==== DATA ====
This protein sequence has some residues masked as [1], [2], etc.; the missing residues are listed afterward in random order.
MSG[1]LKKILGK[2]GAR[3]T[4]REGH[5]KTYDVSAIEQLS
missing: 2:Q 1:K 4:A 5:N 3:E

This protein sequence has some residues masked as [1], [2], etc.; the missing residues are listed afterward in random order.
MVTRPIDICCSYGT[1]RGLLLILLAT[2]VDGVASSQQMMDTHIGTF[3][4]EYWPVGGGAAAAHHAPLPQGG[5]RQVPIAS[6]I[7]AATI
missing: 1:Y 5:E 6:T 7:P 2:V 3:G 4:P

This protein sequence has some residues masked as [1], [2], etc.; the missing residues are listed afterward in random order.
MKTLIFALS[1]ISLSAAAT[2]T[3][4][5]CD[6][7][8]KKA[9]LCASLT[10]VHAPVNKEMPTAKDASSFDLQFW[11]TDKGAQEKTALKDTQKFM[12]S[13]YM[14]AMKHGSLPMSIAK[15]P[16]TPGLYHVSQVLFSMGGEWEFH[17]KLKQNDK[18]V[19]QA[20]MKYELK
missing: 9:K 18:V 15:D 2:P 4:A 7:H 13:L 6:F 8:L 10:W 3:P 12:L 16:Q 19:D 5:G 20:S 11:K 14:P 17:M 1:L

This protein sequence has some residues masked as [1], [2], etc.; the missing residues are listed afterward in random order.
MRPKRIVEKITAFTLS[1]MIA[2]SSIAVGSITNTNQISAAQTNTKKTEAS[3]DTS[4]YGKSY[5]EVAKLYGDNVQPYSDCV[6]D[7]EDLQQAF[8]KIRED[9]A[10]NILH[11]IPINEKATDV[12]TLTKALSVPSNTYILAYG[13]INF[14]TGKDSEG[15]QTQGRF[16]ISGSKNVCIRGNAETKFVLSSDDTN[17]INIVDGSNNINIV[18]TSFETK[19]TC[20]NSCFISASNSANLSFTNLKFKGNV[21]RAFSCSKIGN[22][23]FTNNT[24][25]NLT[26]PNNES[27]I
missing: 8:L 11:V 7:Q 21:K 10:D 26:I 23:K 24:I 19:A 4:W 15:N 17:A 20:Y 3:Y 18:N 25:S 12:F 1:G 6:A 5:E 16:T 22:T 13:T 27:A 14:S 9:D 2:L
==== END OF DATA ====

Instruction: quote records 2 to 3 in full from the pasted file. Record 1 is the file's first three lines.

This protein sequence has some residues masked as [1], [2], etc.; the missing residues are listed afterward in random order.
MVTRPIDICCSYGT[1]RGLLLILLAT[2]VDGVASSQQMMDTHIGTF[3][4]EYWPVGGGAAAAHHAPLPQGG[5]RQVPIAS[6]I[7]AATI
missing: 1:Y 5:E 6:T 7:P 2:V 3:G 4:P

This protein sequence has some residues masked as [1], [2], etc.; the missing residues are listed afterward in random order.
MKTLIFALS[1]ISLSAAAT[2]T[3][4][5]CD[6][7][8]KKA[9]LCASLT[10]VHAPVNKEMPTAKDASSFDLQFW[11]TDKGAQEKTALKDTQKFM[12]S[13]YM[14]AMKHGSLPMSIAK[15]P[16]TPGLYHVSQVLFSMGGEWEFH[17]KLKQNDK[18]V[19]QA[20]MKYELK
missing: 9:K 18:V 15:D 2:P 4:A 7:H 13:L 6:F 8:L 10:W 3:P 12:L 16:Q 19:D 5:G 20:S 11:K 14:P 17:M 1:L